IF you buy a property at auction in France not only can the sale process be completed in under a fortnight, but you may pick up a bargain.
However one of the difficulties of buying property in an auction is that the process and procedures are somewhat different to a regular purchase.
Property will usually come onto the market via notaires, the local county court (Tribunal de Grande Instance) or by the State who are offering public buildings for auction.
Many notaires’ websites will feature details of their auction programme but they are also advertised within regional newspapers.
A detailed specification sheet will be available that outlines the location, town planning provisions, any servitudes affecting the property and if it is free of lead piping, asbestos and termites.
The sheet should also include details of the auction date, the opening bid price and the fees involved with the sale.
But you do not have to make a buying decision based just on these details as it will be possible to visit the property at a specified time before the house is auctioned off.
On the day of the auction you will be asked to leave a deposit cheque with the notaire, which is around 20% of the opening price, but non-residents can be asked to pay more.
In return you will receive a badge and be authorised to bid during the auction by raising your hand, if your own notaire is with you they can also offer advice.
And this is where the bidding process gets interesting as it proceeds according to the candle method, or ‘à la bougie’.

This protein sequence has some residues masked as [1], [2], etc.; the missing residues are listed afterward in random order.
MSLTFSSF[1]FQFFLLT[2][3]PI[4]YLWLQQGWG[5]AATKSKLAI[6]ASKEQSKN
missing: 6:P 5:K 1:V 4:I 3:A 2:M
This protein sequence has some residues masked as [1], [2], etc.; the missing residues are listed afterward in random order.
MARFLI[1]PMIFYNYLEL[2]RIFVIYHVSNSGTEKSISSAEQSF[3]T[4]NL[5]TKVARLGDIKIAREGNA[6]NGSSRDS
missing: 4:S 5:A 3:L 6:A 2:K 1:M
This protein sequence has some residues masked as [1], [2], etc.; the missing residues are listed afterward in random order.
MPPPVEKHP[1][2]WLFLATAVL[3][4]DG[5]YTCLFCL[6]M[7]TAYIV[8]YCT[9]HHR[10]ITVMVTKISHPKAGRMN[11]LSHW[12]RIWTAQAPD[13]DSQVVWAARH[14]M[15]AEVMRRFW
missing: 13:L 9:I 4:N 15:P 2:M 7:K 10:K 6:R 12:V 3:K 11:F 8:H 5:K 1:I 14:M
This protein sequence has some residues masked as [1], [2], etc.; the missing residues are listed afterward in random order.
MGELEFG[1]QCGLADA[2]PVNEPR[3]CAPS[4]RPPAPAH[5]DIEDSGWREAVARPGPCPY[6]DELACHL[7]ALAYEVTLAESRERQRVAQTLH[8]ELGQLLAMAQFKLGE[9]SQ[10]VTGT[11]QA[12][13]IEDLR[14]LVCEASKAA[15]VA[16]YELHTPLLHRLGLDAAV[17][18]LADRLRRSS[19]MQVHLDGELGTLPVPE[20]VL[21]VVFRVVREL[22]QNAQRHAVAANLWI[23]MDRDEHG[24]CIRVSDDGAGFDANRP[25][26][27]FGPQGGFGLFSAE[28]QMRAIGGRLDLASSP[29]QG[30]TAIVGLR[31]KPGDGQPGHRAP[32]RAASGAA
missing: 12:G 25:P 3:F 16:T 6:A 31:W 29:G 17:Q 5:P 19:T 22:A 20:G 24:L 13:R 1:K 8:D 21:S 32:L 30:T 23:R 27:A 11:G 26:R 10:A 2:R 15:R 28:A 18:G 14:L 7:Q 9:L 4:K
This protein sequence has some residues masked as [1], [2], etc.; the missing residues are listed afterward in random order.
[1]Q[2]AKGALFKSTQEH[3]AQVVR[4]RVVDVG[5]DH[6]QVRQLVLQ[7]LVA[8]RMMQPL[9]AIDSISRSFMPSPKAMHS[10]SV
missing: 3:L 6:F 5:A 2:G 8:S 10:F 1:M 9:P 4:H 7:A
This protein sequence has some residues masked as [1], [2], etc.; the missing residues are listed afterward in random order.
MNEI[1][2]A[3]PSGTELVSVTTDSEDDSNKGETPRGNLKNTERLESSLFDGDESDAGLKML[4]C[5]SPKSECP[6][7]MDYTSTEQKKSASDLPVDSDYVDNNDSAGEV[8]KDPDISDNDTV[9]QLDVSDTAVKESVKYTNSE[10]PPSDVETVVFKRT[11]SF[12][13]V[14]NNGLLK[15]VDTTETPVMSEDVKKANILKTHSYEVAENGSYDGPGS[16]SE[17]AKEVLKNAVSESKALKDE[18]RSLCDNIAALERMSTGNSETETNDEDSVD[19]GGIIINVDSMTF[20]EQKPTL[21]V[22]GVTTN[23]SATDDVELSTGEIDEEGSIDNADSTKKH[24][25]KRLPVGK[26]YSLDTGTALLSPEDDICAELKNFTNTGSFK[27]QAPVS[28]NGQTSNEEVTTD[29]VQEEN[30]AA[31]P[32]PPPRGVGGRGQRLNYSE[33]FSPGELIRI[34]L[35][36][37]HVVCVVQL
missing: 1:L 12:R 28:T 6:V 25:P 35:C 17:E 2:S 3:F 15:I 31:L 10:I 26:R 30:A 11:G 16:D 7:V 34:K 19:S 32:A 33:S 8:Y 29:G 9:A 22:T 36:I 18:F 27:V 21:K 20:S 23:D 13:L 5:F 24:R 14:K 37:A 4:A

This involves small candles being lit as the end of the sale approaches and no one appears to want to challenge the leading bid.
As the candle burns for around 30 seconds and then goes out another will be lit for the same length of time, and if that goes out and there has not been another bid the sale is closed.
If you are the final and highest bidder than you are declared the winner, the amount of the auction price and your badge number are announced by the selling notaire.
However, the property is still not legally yours as there is a period of ten days when an overbid of at least 10% above the winning price can be made.
Although this is rare if it does occur then the property is put back up for auction for a second and final time.
Should there be no overbid then you have 45 days within which to pay the price as well as the cost and fees associated with the sale.
Should you fail in your bid then you hand back your badge and receive your deposit cheque in return, without any costs.
As you can see it can be a complex and very involved method of buying a house and would most probably be suited to people who are actually living in France already.
But if it is an area that interests you here are some websites that offer useful advice as well as an idea of properties available.
Read how I save when transferring money 💶
Visit This French Life Currency Services to find out why I don't use a bank when I send euros to France.
Hire a car in France - deals, advice and driving tips
Be it Paris or Perigueux; Bergerac or Nice after using the services of partner website autoeurope.co.uk you will soon be zipping along the autoroute.
Books on France - reviews and author interviews
Take a browse over these books about France and read some reviews and interviews.